While Holy Trinity Church was being built, a new fad, “baseball,” was just starting to sweep the nation. People were talking about the new author Charles Dickens and his critiques of poverty. And our country, while still in the grip of the violence of slavery, was celebrating the election of its new president, Abraham Lincoln. If only the walls of the church could talk! What stories could they share of the times, people, events, And changes that have taken place over all these years.
In the Beginning. . .
It all started in the late 1850s when the growing German population of Emmanuel Church was causing a severe overcrowding there. St. Mary Church was planned to meet this need, but the German immigrants in the neighborhood of Fifth and Bainbridge found this proposal unsatisfactory. Their attempts to interest the authorities of the Cincinnati Archdiocese were at first rebuffed. Indeed, the then pastor of Emmanuel Church proclaimed that “all those who leave the mother church are going out of heaven.”
But the founders of Holy Trinity church only became more resolved. As early as April of 1859 they purchased three lots for their new building. After some disagreement in Cincinnati the Chancellor, deciding things in the Archbishop’s absence, was very disapproving, the returning Archbishop did agree to sign off on the project.No records exist of the groundbreaking ceremony, but the cornerstone for our church was laid on May 17, 1860. The Civil War slowed progress on the building efforts, however, so the church was not dedicated until August 15, 1861. The red brick edifice, built primarily by workers who were paid in groceries, stood 130 feet by 60 feet. All that was not finished was our beautiful steeple, which wasn’t completed until 1868.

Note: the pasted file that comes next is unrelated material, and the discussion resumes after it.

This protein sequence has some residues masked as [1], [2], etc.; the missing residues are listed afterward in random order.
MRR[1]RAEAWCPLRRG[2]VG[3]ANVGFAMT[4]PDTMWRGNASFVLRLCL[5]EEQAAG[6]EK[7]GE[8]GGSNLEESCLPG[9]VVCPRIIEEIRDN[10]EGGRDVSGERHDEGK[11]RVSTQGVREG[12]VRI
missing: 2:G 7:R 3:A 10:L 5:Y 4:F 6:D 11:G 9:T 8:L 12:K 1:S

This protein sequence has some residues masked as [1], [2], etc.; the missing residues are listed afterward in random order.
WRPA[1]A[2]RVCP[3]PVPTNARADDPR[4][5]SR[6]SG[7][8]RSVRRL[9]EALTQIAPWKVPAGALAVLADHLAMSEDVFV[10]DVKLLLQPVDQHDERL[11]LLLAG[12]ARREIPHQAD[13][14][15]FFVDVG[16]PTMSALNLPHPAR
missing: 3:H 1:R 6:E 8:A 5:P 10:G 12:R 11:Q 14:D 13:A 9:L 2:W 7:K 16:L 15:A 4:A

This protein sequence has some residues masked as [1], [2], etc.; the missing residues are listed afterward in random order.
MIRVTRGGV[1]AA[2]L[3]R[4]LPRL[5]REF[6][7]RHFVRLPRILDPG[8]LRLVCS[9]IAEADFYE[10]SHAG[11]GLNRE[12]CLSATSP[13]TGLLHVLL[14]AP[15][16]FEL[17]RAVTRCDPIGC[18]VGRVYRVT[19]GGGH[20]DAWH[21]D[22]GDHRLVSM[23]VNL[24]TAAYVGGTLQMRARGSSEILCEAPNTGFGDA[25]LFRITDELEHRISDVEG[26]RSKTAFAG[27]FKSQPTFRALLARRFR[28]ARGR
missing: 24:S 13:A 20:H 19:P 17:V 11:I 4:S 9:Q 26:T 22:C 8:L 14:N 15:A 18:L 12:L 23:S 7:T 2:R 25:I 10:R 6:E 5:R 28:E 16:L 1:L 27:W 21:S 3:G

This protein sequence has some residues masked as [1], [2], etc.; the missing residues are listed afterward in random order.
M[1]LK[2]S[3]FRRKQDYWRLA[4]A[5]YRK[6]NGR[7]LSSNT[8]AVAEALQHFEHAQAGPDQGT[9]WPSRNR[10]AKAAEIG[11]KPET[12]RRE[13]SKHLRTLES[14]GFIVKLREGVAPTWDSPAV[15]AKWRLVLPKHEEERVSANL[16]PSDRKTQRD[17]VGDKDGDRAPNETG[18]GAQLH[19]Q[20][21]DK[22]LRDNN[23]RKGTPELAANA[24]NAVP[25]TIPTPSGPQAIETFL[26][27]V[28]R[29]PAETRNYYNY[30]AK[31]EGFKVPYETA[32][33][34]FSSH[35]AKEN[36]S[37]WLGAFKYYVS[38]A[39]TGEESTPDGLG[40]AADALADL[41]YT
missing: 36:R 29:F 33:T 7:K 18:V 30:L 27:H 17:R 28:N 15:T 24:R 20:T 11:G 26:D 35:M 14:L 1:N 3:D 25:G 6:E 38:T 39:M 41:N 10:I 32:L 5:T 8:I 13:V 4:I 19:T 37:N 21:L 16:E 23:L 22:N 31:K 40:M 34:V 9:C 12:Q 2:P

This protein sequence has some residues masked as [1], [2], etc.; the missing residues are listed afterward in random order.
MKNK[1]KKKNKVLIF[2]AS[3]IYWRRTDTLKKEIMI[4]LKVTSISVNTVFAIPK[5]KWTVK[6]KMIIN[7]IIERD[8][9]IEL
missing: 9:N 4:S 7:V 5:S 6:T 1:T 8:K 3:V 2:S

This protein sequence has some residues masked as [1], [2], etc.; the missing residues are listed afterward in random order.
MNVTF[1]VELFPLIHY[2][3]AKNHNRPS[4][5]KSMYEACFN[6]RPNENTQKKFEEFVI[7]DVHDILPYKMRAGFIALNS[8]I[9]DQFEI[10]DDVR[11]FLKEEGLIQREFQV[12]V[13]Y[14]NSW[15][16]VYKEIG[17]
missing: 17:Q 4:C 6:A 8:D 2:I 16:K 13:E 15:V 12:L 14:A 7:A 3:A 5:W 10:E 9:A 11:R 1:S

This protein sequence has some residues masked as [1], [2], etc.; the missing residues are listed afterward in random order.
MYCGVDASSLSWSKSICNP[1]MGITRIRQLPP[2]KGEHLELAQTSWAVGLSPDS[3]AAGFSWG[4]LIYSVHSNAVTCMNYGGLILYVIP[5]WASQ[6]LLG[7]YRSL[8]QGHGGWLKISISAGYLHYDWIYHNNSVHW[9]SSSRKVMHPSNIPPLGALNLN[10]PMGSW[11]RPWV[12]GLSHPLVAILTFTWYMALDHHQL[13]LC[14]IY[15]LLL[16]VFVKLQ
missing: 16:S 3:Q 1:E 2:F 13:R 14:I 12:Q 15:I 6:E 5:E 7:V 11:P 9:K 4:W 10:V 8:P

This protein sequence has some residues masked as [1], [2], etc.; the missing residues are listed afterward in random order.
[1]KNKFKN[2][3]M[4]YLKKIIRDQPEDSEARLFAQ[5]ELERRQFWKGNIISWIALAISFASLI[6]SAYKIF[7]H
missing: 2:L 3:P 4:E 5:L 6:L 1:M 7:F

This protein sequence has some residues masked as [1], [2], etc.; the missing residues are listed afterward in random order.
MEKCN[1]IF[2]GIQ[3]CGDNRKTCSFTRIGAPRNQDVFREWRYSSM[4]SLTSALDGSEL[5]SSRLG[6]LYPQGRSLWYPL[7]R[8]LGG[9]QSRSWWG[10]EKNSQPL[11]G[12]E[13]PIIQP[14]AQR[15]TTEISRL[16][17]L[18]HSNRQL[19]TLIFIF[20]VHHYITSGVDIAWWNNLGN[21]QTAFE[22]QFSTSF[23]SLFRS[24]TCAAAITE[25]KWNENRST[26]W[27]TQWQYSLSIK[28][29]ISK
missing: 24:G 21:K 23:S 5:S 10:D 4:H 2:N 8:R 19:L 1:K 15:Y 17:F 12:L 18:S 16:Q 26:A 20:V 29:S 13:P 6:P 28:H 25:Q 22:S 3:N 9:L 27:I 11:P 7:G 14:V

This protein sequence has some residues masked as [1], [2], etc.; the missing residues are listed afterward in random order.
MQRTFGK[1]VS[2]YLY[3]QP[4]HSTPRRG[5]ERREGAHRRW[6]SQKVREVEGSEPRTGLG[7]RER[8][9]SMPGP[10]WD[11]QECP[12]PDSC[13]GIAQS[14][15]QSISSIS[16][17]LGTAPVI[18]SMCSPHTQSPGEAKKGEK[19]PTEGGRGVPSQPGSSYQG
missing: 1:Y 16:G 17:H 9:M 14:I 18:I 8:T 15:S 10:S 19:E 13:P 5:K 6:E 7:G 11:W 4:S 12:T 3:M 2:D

Thirteen Pastors have served Holy Trintity and the community
And so we go on. In a time when clergy shortages are leading us to increasing lay leadership, Trinity has always been dependent on lay involvement. From the persistent first founders through the service of many religious communities; even through flood, depression, wars, and urban change, the laity of Holy Trinity Church have served others humbly and loved others as themselves. A downtown church, yes, but a church that reaches in membership from Troy to Waynesville, from New Lebanon to Xenia. Christian Formation Ministry is in place to educate and form parishioners of all ages. Parishioners regularly volunteer at soup kitchens, pro-life activities, Health Ministries, Bereavement Ministry, Social Action projects, and numerous other community wide events. Our annual Christmas Bazaar uses all profits to help the poor. Ministers visit and bring communion to shut-ins and the hospitalized.
Many of our community live out their baptismal call as Eucharistic ministers, choir members, ushers, and servers who bring our liturgy to life. Countless numbers of people give of their skills as gardeners, cooks, electricians, and computer experts, as well as in construction and maintenance, keeping our grounds beautiful and our projects thriving.
The Future. . .
We can look back and see what was happening in 1861, but we don’t know what will come. It is with faith in God, in each other, and in ourselves that the members of the Holy Trinity family move forward to meet whatever lies ahead. Our history shows us that we’ve always risen to the challenge! May God bless us all with sure steps as we journey forward, clergy and laity, to bring our mission of “Worship, Fellowship, and Service” to all! We are adding our stories to the many held gracefully, deeply, and silently in the walls of Holy Trinity Church.